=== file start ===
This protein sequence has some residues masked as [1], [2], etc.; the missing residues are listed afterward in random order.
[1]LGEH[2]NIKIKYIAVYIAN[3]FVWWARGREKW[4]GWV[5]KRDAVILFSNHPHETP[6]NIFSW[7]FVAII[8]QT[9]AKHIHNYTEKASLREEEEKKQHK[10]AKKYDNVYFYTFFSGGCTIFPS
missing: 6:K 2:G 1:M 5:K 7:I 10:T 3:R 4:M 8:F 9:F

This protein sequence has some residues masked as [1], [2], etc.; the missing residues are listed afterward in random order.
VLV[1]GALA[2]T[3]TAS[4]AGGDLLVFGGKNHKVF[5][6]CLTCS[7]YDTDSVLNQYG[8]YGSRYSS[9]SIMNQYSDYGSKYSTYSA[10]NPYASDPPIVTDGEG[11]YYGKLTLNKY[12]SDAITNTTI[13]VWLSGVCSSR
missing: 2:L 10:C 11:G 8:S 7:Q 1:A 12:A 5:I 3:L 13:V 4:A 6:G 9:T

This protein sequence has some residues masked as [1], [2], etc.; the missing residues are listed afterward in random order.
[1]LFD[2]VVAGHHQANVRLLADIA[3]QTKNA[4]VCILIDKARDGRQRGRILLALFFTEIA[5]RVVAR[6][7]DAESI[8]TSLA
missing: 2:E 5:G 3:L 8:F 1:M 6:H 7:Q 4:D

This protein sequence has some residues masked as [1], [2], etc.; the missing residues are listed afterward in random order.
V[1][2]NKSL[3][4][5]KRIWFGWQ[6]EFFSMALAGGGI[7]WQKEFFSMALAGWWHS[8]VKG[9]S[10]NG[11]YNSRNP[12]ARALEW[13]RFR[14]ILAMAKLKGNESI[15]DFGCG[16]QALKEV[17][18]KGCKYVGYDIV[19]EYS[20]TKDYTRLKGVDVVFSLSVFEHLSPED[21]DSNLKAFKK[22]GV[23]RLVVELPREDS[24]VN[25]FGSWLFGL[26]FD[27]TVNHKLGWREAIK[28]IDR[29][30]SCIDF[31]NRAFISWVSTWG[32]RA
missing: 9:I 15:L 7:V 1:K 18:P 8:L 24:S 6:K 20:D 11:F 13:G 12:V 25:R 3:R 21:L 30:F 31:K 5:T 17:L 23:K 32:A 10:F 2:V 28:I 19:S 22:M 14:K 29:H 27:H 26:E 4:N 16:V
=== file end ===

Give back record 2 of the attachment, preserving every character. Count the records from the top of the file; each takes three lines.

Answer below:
This protein sequence has some residues masked as [1], [2], etc.; the missing residues are listed afterward in random order.
VLV[1]GALA[2]T[3]TAS[4]AGGDLLVFGGKNHKVF[5][6]CLTCS[7]YDTDSVLNQYG[8]YGSRYSS[9]SIMNQYSDYGSKYSTYSA[10]NPYASDPPIVTDGEG[11]YYGKLTLNKY[12]SDAITNTTI[13]VWLSGVCSSR
missing: 2:L 10:C 11:G 8:S 7:Q 1:A 12:A 5:I 3:L 13:V 4:A 6:G 9:T